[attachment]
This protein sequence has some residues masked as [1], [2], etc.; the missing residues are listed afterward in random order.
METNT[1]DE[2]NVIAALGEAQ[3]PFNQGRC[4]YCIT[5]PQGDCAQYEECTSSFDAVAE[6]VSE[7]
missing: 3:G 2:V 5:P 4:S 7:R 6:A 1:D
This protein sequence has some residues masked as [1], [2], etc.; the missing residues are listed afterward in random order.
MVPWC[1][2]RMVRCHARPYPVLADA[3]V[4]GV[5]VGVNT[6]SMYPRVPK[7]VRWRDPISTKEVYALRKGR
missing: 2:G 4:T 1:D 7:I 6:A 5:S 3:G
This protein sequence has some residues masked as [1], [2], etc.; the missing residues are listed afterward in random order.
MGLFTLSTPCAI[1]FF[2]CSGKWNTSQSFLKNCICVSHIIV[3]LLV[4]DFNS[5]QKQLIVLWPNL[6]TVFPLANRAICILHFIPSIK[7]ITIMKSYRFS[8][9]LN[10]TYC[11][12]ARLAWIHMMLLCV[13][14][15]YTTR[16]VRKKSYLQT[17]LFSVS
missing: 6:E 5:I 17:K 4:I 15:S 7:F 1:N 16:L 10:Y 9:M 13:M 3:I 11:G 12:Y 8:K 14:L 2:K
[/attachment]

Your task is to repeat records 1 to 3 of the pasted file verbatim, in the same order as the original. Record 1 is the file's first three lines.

This protein sequence has some residues masked as [1], [2], etc.; the missing residues are listed afterward in random order.
METNT[1]DE[2]NVIAALGEAQ[3]PFNQGRC[4]YCIT[5]PQGDCAQYEECTSSFDAVAE[6]VSE[7]
missing: 3:G 2:V 5:P 4:S 7:R 6:A 1:D
This protein sequence has some residues masked as [1], [2], etc.; the missing residues are listed afterward in random order.
MVPWC[1][2]RMVRCHARPYPVLADA[3]V[4]GV[5]VGVNT[6]SMYPRVPK[7]VRWRDPISTKEVYALRKGR
missing: 2:G 4:T 1:D 7:I 6:A 5:S 3:G
This protein sequence has some residues masked as [1], [2], etc.; the missing residues are listed afterward in random order.
MGLFTLSTPCAI[1]FF[2]CSGKWNTSQSFLKNCICVSHIIV[3]LLV[4]DFNS[5]QKQLIVLWPNL[6]TVFPLANRAICILHFIPSIK[7]ITIMKSYRFS[8][9]LN[10]TYC[11][12]ARLAWIHMMLLCV[13][14][15]YTTR[16]VRKKSYLQT[17]LFSVS
missing: 6:E 5:I 17:K 4:I 15:S 7:F 1:N 16:L 10:Y 9:M 13:M 3:I 11:G 12:Y 8:K 14:L 2:K